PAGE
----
Saudi Arabia is known for its poor labour and human rights record, and is widely considered one of the most dangerous places to work in the world.
Employers in the Gulf state have been dogged by allegations of physically, mentally and sexually abusing their migrant housekeepers for years; claims which continue to resurface. In Kenya, reports of abuse sparked fresh outrage earlier this month when online photos of a young Saudi-based Kenyan worker,
Diana Chepkemoi, looking frail went viral, along with claims that she was facing employer abuse and neglect. Under growing pressure from the public, the government repatriated her and a few other domestic workers facing a similar plight in the Gulf state.
This year alone, Haki Africa, a Mombasa-based human rights organisation that advocates for the rights of workers across the continent, has received more than 51 complaints of abuse from Kenyan domestic workers based in Saudi Arabia, several videos of distressed women asking for help, and at least 10 new calls for help after reports of abuse resurfaced in September.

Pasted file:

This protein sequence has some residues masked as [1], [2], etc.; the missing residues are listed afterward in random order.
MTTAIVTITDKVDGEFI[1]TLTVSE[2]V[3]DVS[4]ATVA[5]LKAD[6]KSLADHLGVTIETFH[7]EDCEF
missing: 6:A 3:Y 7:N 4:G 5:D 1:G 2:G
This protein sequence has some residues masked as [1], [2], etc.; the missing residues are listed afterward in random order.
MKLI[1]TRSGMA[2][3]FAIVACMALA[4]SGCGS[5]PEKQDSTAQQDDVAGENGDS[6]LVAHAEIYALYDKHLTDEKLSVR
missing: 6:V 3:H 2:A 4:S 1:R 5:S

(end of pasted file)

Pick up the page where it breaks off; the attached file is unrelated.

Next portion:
The Gulf is plagued by complaints of mistreatment of its domestic workforce, with estimates by the International Trade Union Confederation showing that more than 2.1 million women employed in households across the region are at risk of exploitation.
Faced with these grim statistics, the foreign affairs ministry proposed a ban on the deployment of Kenyan domestic workers to Saudi Arabia until protection measures were taken.
But Kenya’s cabinet secretary for labour, Simon Chelugui, rejected those calls, saying that hundreds of thousands of Kenyans were employed there under “favourable conditions”. [The Guardian]